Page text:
Sunday, November 29, 2009

The reviews are in

Greg Weston:
For more than two years, Stephen Harper's government has been sitting on more than 1,000 pages of potentially key evidence in the widening fiasco over the alleged torture of Afghan prisoners.

The documents are the official results of Canadian military police investigations in Afghanistan, dating back to 2006, and go straight to the heart of the controversy gripping Parliament.

But like other documentary evidence surrounding this murky chapter in Canada's war effort, the military police reports remain under government lock and key.

All of which raises the obvious question: What is the government trying to hide?
(T)he justice department declared all of Colvin's memos to be matters of "national security" protected by secrecy laws and threatened to have him arrested if any leaked out.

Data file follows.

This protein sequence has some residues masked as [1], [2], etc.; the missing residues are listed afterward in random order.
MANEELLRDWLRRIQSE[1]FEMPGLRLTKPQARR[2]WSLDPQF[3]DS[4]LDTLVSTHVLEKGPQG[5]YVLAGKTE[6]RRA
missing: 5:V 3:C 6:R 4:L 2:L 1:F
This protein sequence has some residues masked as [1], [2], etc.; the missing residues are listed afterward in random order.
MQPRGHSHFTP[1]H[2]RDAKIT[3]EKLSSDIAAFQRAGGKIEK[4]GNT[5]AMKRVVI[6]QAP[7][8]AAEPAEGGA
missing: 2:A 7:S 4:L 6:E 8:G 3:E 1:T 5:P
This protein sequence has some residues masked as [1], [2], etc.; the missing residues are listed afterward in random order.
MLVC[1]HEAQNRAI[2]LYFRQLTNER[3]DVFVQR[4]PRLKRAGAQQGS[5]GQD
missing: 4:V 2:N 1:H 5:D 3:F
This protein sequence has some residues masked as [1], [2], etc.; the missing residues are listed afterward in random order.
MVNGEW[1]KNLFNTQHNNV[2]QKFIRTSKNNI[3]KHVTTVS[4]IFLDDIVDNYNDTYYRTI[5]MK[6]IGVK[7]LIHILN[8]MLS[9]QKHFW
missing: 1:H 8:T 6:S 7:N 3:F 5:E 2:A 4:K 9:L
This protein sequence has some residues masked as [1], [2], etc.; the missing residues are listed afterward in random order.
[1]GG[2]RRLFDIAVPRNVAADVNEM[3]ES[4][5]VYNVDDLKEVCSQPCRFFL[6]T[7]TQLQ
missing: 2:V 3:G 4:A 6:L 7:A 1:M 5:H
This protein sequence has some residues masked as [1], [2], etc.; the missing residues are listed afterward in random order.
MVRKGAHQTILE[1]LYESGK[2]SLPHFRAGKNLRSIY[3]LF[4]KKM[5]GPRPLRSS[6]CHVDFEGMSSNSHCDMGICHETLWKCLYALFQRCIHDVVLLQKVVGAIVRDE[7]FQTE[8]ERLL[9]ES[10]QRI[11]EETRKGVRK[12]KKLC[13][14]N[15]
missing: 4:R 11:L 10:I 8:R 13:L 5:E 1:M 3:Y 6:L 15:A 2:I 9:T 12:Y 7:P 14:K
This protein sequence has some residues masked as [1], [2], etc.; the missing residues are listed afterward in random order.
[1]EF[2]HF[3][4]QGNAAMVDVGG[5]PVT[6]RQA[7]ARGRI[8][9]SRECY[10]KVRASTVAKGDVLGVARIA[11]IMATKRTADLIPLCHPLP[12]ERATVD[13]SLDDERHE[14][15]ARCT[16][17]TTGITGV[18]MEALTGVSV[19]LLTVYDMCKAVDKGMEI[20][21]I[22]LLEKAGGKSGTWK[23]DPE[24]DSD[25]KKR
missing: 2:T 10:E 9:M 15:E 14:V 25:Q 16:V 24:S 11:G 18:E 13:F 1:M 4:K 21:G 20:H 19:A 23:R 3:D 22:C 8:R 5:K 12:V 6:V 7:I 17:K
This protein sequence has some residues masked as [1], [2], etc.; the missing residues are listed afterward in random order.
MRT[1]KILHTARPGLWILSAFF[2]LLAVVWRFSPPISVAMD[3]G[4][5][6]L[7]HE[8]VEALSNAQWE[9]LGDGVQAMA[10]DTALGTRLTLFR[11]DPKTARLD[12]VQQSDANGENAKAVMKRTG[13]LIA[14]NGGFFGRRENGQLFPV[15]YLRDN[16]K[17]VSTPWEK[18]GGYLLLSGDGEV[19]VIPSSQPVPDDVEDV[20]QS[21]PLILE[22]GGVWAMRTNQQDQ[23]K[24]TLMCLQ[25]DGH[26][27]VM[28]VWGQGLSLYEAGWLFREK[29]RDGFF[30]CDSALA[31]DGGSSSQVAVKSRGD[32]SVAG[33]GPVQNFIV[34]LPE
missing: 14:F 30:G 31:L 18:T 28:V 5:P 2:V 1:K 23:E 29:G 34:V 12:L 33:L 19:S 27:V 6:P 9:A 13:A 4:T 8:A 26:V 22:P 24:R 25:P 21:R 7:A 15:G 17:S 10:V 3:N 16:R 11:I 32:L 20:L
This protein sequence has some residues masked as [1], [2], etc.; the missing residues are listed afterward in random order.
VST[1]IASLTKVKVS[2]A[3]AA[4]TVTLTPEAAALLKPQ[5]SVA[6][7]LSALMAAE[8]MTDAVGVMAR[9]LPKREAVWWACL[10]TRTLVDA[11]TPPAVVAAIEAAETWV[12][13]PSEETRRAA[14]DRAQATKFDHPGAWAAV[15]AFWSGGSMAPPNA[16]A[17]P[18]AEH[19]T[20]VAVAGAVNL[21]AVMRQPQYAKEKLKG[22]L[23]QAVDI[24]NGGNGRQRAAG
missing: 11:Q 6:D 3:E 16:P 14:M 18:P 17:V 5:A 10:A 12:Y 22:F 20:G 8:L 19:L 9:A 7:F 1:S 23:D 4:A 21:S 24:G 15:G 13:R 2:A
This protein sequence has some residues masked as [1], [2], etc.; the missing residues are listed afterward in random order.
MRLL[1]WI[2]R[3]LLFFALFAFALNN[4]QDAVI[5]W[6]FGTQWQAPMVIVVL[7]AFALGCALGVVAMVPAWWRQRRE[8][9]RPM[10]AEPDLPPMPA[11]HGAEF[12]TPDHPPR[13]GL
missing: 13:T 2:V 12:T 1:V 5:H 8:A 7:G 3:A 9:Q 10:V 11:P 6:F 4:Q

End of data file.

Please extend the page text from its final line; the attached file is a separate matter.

The same "secret" stamp has also been slapped on the 2006 military police reports and on virtually every other shred of paper related to the Afghan detainee issue.

The feds are even trying to put a "national security" designation on a letter from Colvin's lawyer complaining about government secrecy and intimidation. Go figure.
One thing is already clear.

The Afghan prisoner fiasco is either an insidious government cover-up of official lies and misdeeds or the Harper administration is going to extraordinary lengths to hide the truth about nothing.

No comments:

Post a Comment